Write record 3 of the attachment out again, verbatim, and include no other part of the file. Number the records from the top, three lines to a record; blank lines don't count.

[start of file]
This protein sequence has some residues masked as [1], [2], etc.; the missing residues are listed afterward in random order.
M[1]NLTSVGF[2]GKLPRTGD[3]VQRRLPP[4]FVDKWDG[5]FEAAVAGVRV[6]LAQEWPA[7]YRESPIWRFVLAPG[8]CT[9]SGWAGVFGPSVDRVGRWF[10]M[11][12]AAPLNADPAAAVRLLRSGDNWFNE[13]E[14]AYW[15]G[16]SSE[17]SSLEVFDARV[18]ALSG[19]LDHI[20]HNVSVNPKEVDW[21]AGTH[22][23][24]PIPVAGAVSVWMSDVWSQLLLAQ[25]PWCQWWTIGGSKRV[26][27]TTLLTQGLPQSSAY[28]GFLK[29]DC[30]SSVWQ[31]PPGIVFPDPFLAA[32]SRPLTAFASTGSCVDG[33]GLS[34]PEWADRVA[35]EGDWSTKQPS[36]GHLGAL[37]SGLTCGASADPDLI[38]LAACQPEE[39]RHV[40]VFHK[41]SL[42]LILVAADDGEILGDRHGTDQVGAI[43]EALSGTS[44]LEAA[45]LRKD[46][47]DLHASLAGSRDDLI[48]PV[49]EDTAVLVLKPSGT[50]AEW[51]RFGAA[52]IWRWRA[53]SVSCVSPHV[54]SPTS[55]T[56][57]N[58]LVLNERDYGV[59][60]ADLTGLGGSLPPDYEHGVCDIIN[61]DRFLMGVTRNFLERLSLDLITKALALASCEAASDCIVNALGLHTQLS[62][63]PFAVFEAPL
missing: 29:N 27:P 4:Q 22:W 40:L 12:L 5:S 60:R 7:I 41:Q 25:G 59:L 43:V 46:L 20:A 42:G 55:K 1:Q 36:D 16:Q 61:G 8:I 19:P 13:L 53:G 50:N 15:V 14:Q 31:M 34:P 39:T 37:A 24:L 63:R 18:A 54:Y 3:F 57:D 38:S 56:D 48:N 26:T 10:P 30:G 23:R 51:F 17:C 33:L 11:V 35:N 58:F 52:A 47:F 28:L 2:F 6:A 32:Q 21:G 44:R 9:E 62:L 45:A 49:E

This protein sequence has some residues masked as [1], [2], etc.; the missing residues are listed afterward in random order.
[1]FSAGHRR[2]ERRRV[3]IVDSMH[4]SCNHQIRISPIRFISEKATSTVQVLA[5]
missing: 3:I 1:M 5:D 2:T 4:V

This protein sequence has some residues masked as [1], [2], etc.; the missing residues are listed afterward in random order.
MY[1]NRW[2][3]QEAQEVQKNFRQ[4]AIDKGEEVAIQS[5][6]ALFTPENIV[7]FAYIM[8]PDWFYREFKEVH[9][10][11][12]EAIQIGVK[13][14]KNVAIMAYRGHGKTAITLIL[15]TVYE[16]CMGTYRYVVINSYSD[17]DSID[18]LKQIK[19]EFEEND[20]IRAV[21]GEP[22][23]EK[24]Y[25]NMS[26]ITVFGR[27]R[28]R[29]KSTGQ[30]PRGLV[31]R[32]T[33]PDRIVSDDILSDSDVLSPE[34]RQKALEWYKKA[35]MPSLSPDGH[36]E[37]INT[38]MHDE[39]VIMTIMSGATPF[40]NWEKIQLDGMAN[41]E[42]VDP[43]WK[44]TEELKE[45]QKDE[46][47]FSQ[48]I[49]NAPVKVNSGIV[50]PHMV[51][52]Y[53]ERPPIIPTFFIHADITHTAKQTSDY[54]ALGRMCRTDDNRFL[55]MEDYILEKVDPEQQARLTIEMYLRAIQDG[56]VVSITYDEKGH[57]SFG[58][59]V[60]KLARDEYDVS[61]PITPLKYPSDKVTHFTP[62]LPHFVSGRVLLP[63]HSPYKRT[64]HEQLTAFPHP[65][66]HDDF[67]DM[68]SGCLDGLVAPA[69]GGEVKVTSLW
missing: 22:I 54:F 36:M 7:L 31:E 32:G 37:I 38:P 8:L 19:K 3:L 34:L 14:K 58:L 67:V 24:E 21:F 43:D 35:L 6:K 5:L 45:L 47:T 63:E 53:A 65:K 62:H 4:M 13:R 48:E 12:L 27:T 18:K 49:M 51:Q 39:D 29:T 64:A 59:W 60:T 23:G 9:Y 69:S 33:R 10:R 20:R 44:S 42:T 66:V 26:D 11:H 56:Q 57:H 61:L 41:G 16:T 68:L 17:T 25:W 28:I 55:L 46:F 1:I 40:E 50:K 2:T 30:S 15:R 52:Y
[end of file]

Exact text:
This protein sequence has some residues masked as [1], [2], etc.; the missing residues are listed afterward in random order.
MY[1]NRW[2][3]QEAQEVQKNFRQ[4]AIDKGEEVAIQS[5][6]ALFTPENIV[7]FAYIM[8]PDWFYREFKEVH[9][10][11][12]EAIQIGVK[13][14]KNVAIMAYRGHGKTAITLIL[15]TVYE[16]CMGTYRYVVINSYSD[17]DSID[18]LKQIK[19]EFEEND[20]IRAV[21]GEP[22][23]EK[24]Y[25]NMS[26]ITVFGR[27]R[28]R[29]KSTGQ[30]PRGLV[31]R[32]T[33]PDRIVSDDILSDSDVLSPE[34]RQKALEWYKKA[35]MPSLSPDGH[36]E[37]INT[38]MHDE[39]VIMTIMSGATPF[40]NWEKIQLDGMAN[41]E[42]VDP[43]WK[44]TEELKE[45]QKDE[46][47]FSQ[48]I[49]NAPVKVNSGIV[50]PHMV[51][52]Y[53]ERPPIIPTFFIHADITHTAKQTSDY[54]ALGRMCRTDDNRFL[55]MEDYILEKVDPEQQARLTIEMYLRAIQDG[56]VVSITYDEKGH[57]SFG[58][59]V[60]KLARDEYDVS[61]PITPLKYPSDKVTHFTP[62]LPHFVSGRVLLP[63]HSPYKRT[64]HEQLTAFPHP[65][66]HDDF[67]DM[68]SGCLDGLVAPA[69]GGEVKVTSLW
missing: 22:I 54:F 36:M 7:L 31:E 32:G 37:I 38:P 8:L 19:K 3:L 34:L 14:K 58:L 67:V 24:E 21:F 43:D 35:L 6:K 5:L 45:L 47:T 63:E 53:A 65:K 62:H 4:M 13:R 48:E 12:L 27:T 18:K 49:M 51:Q 39:D 29:T 64:A 59:W 60:T 23:G 9:Y 69:S 33:R 10:R 20:R 44:S 42:T 66:V 26:D 11:H 56:Q 57:H 61:L 41:G 16:T 68:L 17:T 25:W 28:I 55:L 46:F 1:I 40:E 50:K 2:T 30:S 15:R 52:Y